A brief history of Olympic dissent: Sydney 2000

Martin Belam  by Martin Belam, 19 August 2008
Keeping the torch burning cover

Keeping the Torch Burning: Terror, Protest and the Games is an alternative history of the Olympic Games, one that focuses on the social and political events that have defined each competition. Nationalism, separatism, feminism, racial equality and human rights ring loud in this Guardian Short, written by Martin Belam and uniquely told through first-hand reporting from the Guardian and Observer.
“Keeping the Torch Burning: Terror, Protest and the Games” - £2.99 on Kindle

To accompany the 2008 Beijing Olympic Games I've been writing a series of posts looking at the history of politics, protest and dissent since their modern beginning in Athens in 1896. The Games celebrating a century of modern Olympiads were marred by a terrorist attack by an American anti-abortion campaigner Eric Rudolf. He killed one person in an explosion at Atlanta's Centennial Olympic Park.

The next Olympics were also marking a significant numerical milestone - the dawning of the 21st century, and they were held in Sydney, Australia.

2000 Olympic Logo

Awarding the games

Sydney won the right to host the games by beating, amongst others, this year's hosts Beijing. Beijing controversially led every round of voting except for the crucial final vote. Other bidders included Manchester, Berlin, Istanbul, Brasilia, Milan and Tashkent.

The logos of failed Olympic bids from Beijing and Manchester

Sydney's bid document must have promised to put a couple of things right that Australia hadn't managed the previous time it hosted the Games. In 1956, the equestrian events had to be held in Stockholm, Sweden, due to quarantine regulations surrounding the horses. And, famously, the Olympic Torch Relay was hijacked by an impostor with a fake torch featuring burning underpants.

The 1956 fake Olympic torch in Sydney

Counter terrorism efforts

After the events of Münich in 1972, and the Atlanta bombing in 1996, terrorism was identified as one of the key threats to the Games, and months before 9/11 truly bought his name to global prominence, Osama Bin Laden was fingered as the most likely threat.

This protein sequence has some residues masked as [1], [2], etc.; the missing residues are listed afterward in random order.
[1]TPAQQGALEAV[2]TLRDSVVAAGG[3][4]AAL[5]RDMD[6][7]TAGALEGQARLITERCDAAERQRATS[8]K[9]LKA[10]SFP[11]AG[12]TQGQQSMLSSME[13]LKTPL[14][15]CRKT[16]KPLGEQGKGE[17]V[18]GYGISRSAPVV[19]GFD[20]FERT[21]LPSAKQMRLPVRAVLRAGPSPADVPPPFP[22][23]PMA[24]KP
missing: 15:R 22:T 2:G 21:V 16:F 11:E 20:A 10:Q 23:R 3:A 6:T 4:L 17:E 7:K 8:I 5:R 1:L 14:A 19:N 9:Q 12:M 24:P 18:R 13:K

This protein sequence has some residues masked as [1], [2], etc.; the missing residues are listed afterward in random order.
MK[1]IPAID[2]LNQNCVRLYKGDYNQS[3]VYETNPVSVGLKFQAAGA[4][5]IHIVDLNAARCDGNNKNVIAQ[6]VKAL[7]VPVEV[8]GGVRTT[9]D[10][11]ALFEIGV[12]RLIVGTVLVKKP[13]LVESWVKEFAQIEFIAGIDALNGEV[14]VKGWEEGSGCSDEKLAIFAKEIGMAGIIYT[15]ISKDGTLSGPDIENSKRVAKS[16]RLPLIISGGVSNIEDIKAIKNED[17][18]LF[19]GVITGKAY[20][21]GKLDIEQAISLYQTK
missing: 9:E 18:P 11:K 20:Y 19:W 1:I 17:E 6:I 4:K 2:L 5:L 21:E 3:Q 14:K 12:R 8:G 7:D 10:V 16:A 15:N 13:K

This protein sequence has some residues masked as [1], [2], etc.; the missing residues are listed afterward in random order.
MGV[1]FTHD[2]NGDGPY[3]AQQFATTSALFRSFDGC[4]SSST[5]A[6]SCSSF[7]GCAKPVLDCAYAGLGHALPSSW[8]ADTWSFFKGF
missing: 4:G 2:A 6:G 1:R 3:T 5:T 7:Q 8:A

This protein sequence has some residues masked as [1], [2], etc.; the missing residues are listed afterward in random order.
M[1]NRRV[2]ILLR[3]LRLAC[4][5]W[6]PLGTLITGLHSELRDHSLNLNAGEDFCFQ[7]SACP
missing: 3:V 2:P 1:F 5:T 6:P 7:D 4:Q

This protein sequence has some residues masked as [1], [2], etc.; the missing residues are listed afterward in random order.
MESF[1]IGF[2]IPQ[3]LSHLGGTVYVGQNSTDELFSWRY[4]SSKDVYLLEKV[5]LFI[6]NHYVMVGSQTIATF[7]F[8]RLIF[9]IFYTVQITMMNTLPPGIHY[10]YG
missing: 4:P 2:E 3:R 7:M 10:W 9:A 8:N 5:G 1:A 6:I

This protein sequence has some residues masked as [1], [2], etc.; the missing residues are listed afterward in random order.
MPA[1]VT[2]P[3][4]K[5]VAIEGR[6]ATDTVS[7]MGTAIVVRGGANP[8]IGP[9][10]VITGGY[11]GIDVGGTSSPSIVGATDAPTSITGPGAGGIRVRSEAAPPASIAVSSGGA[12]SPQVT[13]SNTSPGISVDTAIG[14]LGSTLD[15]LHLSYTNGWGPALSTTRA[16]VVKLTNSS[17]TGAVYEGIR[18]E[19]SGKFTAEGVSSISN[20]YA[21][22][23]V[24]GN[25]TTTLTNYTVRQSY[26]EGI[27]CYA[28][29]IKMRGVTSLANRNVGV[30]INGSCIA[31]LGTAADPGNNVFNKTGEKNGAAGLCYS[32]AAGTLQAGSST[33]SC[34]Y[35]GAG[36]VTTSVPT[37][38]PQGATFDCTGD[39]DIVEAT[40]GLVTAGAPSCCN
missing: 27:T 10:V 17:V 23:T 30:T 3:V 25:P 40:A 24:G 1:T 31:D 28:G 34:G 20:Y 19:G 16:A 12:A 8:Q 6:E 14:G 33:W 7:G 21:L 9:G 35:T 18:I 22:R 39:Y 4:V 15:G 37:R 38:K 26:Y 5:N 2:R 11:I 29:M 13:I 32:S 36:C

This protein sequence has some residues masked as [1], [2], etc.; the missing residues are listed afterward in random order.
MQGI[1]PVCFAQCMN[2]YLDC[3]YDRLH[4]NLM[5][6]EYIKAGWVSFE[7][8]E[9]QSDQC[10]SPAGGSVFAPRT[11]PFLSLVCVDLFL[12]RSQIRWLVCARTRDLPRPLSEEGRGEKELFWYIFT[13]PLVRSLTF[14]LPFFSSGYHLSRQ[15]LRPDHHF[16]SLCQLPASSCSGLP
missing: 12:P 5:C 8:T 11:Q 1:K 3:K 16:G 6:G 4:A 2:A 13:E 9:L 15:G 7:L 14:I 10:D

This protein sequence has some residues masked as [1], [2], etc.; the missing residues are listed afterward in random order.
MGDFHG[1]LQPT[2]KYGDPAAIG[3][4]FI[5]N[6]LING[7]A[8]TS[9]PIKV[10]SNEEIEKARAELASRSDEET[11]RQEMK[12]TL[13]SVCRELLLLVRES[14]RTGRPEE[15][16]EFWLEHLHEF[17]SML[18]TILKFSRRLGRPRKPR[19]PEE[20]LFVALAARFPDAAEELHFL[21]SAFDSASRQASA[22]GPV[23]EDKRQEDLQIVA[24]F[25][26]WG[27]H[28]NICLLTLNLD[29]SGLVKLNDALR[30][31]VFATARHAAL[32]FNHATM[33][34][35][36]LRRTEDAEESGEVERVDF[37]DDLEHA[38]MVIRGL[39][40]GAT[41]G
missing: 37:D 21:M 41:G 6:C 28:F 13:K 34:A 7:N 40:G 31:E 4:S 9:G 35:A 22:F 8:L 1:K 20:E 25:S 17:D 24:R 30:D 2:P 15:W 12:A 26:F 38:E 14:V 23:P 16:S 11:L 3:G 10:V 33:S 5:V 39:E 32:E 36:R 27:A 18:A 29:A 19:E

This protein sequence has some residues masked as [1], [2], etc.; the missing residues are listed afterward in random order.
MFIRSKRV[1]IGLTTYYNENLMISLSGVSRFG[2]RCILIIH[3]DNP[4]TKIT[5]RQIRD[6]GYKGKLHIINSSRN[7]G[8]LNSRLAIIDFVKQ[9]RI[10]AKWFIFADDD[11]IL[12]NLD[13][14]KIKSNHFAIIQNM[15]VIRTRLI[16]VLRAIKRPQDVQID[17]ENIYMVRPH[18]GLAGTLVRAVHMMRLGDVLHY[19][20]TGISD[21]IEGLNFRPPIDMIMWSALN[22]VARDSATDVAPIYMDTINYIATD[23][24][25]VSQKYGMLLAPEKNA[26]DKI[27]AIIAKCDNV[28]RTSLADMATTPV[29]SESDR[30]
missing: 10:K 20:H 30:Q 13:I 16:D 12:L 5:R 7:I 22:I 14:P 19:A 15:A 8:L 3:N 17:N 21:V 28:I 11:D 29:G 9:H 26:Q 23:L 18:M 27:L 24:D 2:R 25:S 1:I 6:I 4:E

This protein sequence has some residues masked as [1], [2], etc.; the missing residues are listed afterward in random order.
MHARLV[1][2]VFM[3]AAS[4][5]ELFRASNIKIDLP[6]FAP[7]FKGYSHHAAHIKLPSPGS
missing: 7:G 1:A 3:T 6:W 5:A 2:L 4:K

"Australian authorities repeatedly say there is 'no specific threat' of terrorism against the Olympic games beginning September in Sydney, but sources in the security teams said that a judgment was made that any terrorist threat was likely to come from the Osama bin Laden-funded groups.

Osama bin Laden was publicly acknowledged as a serious concern on June 4th when Australian and international intelligence agencies reported they were alarmed at the emergence throughout South and South-East Asia of terrorist groups linked to Osama bin Laden.

The announcement coincided with separate media report in the Australian newspaper Sunday Age, that bin Laden associates were suspected of buying biological weapons from an undisclosed former Soviet State. Intelligence sources had told reporters bin Laden had purchase of deadly anthrax and plague viruses from arms dealers in Kazakhstan." - ERRI Counter-Terrorism Archive
Sydney fireworks of the right kind

Following the attack on Atlanta in 1996, there were concerns about Australian domestic terrorism as well:

"Olympic security officials have already dealt with a number of threats leading up to the Sydney 2000 games. One of the more serious came to head on May 22nd when a 28-year-old man in Sydney was arrested in possession of explosives after making numerous threats to Olympic organizers. Authorities said the man changed his name to his idol Martin Bormann, one of Adolf Hitler's henchmen, and was described as a racist. Olympic Investigation Strike Force officials making the arrest also seized a number of racist documents at his home. Hydrochloric acid, chlorine, gasoline and fertilizer -- all major ingredients for making explosives -- were found in a bunker below his Sydney home." - ERRI Counter-Terrorism Archive
Sydney's Olympic stadium

Protest groups